Testing for various allergies is something not frequently carried out on young babies but there are circumstances when testing is necessary. Allergy testing is usually only done on infants whose moms and dads share common or similar allergies, or if baby presents serious allergic reactions such as swelling and redness.
Common allergies among children, and which the child will eventually outgrow, include eczema, hayfever and dairy intolerance.
Many allergies, even in babies, are pretty straightforward when it comes to classifying them because the pattern of symptoms they adopt are easy to identify. But there are other allergies that are less obvious because they often -go undercover’ and present as other conditions.
If your baby is showing a serious allergic reaction, and that includes an allergy that is serious enough to cause him distress, you need to take him to the doctor. Your doctor will more than likely choose to do some tests to be sure. There are various routes of testing, depending on the allergy, your baby and the doctor’s preference. All tests are completely safe and harmless to your infant.
Types of tests
The most common allergy test used for this age group is the -prick test’. Small amounts of a purified form of common allergens are placed on the skin. The skin, in these areas, is gently scratched or lightly pricked in order the -break’ the skin to allow the allergen into the system.
A more accurate test, yet a little uncomfortable and perhaps a bit frightening for children, is where this purified liquid form of the allergens are injected just below the surface of the skin. This is known as the intradermal skin test.
That which your baby is not allergic to will show no change at the test sites, but if he is allergic to one or more of the allergens then a raised, reddish spot, called a wheal, will surface.
Only in extreme cases will a radioallergosorbent (or RAST) test be recommended. This is a really accurate test where the blood of the baby or sufferer is drawn and the testing is done in the laboratory. With this method, obviously, results are not immediate as with the other two forms of testing, however, it is the most accurate of all.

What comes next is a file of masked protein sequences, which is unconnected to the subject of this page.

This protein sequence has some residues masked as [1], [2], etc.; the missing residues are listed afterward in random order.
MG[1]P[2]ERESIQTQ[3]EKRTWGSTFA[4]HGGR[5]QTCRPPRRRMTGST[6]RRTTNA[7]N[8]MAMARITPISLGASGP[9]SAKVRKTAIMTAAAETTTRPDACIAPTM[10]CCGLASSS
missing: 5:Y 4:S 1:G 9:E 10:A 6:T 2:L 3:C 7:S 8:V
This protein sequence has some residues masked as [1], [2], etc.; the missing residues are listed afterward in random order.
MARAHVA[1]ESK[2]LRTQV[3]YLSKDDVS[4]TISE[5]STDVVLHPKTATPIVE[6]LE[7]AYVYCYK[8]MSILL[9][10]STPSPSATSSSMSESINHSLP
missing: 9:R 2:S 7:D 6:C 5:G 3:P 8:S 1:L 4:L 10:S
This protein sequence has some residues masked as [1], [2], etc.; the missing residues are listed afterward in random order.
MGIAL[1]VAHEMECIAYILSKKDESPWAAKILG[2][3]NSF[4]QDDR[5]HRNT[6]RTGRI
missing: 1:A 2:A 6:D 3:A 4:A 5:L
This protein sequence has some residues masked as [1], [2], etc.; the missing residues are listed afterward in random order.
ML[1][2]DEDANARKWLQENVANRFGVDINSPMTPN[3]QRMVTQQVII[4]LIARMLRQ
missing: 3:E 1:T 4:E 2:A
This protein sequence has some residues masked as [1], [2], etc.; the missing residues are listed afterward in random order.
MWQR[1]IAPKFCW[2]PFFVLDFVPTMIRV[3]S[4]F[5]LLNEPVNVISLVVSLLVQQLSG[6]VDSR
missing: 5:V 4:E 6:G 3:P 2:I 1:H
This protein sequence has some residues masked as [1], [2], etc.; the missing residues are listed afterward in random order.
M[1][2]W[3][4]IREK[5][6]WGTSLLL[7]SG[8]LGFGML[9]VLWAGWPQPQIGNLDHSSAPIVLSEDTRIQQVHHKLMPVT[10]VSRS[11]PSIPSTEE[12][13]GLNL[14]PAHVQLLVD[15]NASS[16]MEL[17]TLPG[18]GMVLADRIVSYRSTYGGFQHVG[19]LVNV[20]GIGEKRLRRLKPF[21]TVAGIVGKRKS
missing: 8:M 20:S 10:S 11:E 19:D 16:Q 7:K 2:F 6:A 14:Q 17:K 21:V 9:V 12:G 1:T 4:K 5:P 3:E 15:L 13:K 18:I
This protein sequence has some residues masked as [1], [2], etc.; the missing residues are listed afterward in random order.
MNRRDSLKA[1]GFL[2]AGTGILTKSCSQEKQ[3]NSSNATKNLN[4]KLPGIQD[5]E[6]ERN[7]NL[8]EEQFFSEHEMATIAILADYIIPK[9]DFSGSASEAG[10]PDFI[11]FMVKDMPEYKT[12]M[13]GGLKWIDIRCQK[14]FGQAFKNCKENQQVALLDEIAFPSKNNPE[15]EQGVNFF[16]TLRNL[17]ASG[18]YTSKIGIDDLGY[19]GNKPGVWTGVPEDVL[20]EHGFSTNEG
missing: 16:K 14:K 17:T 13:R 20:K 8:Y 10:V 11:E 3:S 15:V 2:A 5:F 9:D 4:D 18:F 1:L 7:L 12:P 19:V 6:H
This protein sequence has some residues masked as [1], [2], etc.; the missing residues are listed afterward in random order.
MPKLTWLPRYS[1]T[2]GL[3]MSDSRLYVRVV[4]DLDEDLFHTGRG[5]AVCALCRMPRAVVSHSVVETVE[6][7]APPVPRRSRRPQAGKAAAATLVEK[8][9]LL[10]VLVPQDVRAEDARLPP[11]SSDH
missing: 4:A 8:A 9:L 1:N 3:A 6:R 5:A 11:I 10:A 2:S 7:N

But when it comes to a milk allergy there is no particular test that is accurate enough. If a milk allergy is suspected your baby will more than likely have a blood test and a stool test.
Although being prone to suffering from allergies is mostly an inherited thing, your baby may present with an allergic reaction to something quite different to what either you or your partner might do. Explained more basically, you may be allergic to pollen, your partner to peanuts and your baby to dairy.
What is being tested?
The term -allergy’ is thrown around in layman’s vocabulary quite loosely, but exactly what is an allergy and how is it diagnosed?
An allergy is the term used to broadly explain an immune system response which kicks in when an allergen is taken in by the body in one of various ways. These include breathing in the allergen, having it injected into the body, being eaten in the form of various foods, or even touched. If allergic, baby’s immune system will release histamines and other chemicals that result in allergic reactions. The most common of these are runny and irritable noses resulting in difficulty in breathing, sore and scratchy throats, angry rashes and even diarrhoea.
Allergies in babies and older children should not be left untreated as they can be distressing and in some cases lead to infection, but there is no need to be unduly worried or obsessed about them. At this age your baby will eat what you give him so keep a careful note of which foods affect him negatively. This information should be kept for your doctor, never try to treat the allergy yourself.